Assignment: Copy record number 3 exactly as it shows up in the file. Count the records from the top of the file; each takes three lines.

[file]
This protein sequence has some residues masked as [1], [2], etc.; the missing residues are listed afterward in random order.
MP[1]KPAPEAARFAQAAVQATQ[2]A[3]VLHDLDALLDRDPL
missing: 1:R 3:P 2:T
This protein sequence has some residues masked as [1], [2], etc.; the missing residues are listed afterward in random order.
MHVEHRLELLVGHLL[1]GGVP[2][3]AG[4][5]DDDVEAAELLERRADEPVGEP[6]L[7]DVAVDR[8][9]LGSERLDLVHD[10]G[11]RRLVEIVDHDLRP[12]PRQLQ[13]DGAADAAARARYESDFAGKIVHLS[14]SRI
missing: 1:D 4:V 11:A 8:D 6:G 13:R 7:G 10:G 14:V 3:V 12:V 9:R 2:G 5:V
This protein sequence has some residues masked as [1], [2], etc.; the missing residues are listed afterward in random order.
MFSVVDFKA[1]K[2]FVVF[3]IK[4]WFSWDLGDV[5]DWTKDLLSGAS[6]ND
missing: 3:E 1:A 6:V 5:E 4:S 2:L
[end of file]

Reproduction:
This protein sequence has some residues masked as [1], [2], etc.; the missing residues are listed afterward in random order.
MFSVVDFKA[1]K[2]FVVF[3]IK[4]WFSWDLGDV[5]DWTKDLLSGAS[6]ND
missing: 3:E 1:A 6:V 5:E 4:S 2:L